Importance Of Fertilizers

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Register to read the introduction… Soluble-nitrogen forms can leach into groundwater, and all fertilizers, including animal manures, can be carried along in surface runoff. Crop farmers are paying more attention to reducing fertilizer loss, partly for environmental reasons but also because of fertilizer prices. The amount of water pollution contributed by fertilizer is generally low compared to other sources, and it can be reduced by avoiding excessive fertilization and by reducing soil runoff. Despite some pollution risks, the use of fertilizers, both organic and manufactured, is essential to enrich heavily used croplands.
Crop farmers must continually battle the insects and diseases that attack their plants. When used correctly and with care, chemical insecticides and fungicides are helpful in improving the quality and dependability of food supplies, but some have had detrimental effects on the environment, and several pest species have developed resistance to once-effective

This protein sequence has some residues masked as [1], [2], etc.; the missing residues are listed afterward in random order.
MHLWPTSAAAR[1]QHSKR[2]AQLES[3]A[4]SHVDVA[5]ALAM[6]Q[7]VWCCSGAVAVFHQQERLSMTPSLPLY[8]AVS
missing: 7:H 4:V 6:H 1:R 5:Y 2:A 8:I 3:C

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Farmers generally choose to grow the best available strains. The superiority of a small number of improved varieties has caused wholesale abandonment of thousands of local strains of crops. This reduction of the gene pool may make it more difficult to meet future needs of changing climate, soil, and challenges from unforeseen pests. In an effort to preserve the size of the gene pool, international centers and experimental stations scattered throughout the world are beginning to develop collections of genetic samples of these local crop strains. Much irreplaceable material has been lost, but an increasing commitment by funding agencies and scientists offers hope that this genetic waste will

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